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Need Tips for Forging Blades Straighter


woodtick

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Before beginning to forge the cutting edge thin, give the blade a concave bend toward the cutting edge, then as you forge the cutting edge thinner and the metal stretches, the blade will straighten out. You will have to expiriemnt with how much bend to give the blade to start with.

Woody

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Do you mean an upsweep like a katana blade would have, or is the blade curling up along itself like rolling paper into a tube? Is it is the former, the only thing I've found for a single edged blade, like a knife, is to pre-bend it in the other direction. If you are forging a double edged blade, the best way is to hammer both sides of the blade equally to keep it straight.

If the blade is curling itself up, I can't really think of how to help you, maybe one of the more experienced smiths could help you out.

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Slightly OT but related to the topic:

A buddy of mine went to Japan on vacation a few years ago and was able to watch a traditional knifemaker at work. This smith primarily made kitchen knives for the public, some with a welded edge but most out of homogenous steel. He bought his steel normalized and cut out the blanks with a band saw. My friend did not know what type of steel but said the smith used the typical Japanese clay technique for coating the blade prior to quenching and he did not draw a temper. He bought the blade he watched the smith make and uses it daily in the kitchen. It is straight ground and holds an edge very well. Looks like a small chef's knife (maybe 5" blade) and has a temper line - plain wood handle scales with two rivets.

The interesting thing is that after the smith was done forging, he would heat the blade and curl it like a leaf in one direction, then straighten it, curl in the opposite way and straighten again. After this, it was tossed on the floor and allowed to cool before the hardening step. Although the language translation was poor, my friend said he understood the smith to say that this "stretched" the blade in each direction and helped keep it from warping in the quench.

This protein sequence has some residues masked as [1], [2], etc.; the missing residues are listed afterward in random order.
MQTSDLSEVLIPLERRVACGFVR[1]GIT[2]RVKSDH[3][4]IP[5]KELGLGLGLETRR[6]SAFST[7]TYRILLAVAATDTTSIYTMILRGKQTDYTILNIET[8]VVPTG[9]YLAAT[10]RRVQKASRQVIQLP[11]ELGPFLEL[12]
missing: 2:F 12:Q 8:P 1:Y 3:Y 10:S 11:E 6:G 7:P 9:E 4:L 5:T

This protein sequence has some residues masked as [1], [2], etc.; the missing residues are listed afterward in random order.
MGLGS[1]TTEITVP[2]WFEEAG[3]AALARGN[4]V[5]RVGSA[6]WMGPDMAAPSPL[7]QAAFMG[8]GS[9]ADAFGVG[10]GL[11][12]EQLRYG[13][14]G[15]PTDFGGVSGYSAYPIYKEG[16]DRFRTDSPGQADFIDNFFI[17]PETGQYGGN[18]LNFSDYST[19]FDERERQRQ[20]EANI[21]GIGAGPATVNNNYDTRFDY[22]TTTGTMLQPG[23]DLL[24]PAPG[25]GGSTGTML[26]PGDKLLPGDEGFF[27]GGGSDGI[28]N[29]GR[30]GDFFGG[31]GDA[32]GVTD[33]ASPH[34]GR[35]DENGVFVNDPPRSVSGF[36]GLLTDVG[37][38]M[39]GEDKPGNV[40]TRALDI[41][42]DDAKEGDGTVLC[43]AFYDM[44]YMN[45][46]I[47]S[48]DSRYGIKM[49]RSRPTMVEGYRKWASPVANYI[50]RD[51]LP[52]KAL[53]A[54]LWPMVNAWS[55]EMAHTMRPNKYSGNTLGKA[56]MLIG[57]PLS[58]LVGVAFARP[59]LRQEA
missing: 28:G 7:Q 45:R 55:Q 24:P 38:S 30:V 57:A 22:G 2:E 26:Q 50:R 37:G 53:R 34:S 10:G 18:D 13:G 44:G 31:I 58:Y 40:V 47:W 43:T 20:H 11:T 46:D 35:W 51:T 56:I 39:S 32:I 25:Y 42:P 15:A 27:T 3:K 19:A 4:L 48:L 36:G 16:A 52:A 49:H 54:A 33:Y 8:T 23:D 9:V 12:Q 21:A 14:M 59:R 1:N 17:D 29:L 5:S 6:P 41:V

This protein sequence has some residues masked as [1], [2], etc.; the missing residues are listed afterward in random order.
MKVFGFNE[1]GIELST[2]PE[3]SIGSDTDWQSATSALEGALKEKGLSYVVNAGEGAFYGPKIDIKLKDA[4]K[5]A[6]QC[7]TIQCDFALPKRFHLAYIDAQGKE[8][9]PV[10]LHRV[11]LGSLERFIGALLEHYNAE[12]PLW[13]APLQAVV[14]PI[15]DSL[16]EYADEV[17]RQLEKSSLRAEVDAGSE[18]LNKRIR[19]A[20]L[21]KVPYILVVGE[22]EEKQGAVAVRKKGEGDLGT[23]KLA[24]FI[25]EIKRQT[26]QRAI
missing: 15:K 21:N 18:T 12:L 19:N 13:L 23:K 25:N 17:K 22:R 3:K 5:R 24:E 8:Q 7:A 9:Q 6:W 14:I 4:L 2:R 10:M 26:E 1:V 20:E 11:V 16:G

Have any of you blade forgers heard of this technique?

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I've never heard of the double curve technique. normalizing before heat treat is a common step to help avoid warping.

As for straightening a blade: you can actually heat it up turn it so the belly of the bend is up and straighten it by hitting downward on the *EDGE* you are not walloping it but pushing it back in place and correctly done does little to the edge that will need to be tweaked---you can even do it with a wooden mallet if you are afraid of messing up your blade.

This is a technique used by many bladesmiths and works very well though counter intuitive.

Thomas

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UP SWEEP on blades. You did not give us much info for the replys.-- We have to assume that you are working in the smaller sizes.

WOODY is right for the first stages of the drawing the metal down to start looking like a knife blade. After you have gotton your basic shape of the knife profiled and you are ready to start drawing the bevel down the sides.

Reach across the anvil and put about 20 to 28 degree forward or down drop in the blade. Do this just about an inch or so in front of what is called the riccasso. As you draw your bevel out this will work the bend back out of the blade.

THOMAS is right in the final stages of shaping the blade. you can straighten a small bow by turning your blade on its back and gently tapping the bow out of it. The spine has to be yellowish orange to start, letting the edge drop some heat before you do this and the back will still be a red, be real gentle with your leading edge. When you let the color run out of the edge it is tougher and will not mushroom so easily.

Another word to the wise always forge thick and grind thin--ALWAYS. You will have to normalize the blade a couple or three times and anneal it before you start your hardening procedure.

That will keep it from warping so bad.GRIN.

Good luck.

Chuck

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Thanks for the replies!
It's wondeful how everything gets nice and simple when it's explained to you, you saved me alot of head scratching.

sandpile; Yes I meant the small sizes, 4 1/2 inch hunting style blades. Whenever I tried forging down the bevels, the profile of the blade kept curving up too much at the tip for my liking.
Every time I tried to find the right wording for my original post I couldn' keep from confusing myself let alone keep the readers from getting confused. LOL :mrgreen:

On a sad note, the first blade I forged turned out with a broad blade with alot of curve to the profile and by fate or by accident had turned into a nice little beaver skinning knife. I was just doing some hot filing and finishing touches to it when I turned my back for just a few seconds with the air going in the forge!! It turned into the prettiest piece of slag that you ever saw! :roll:

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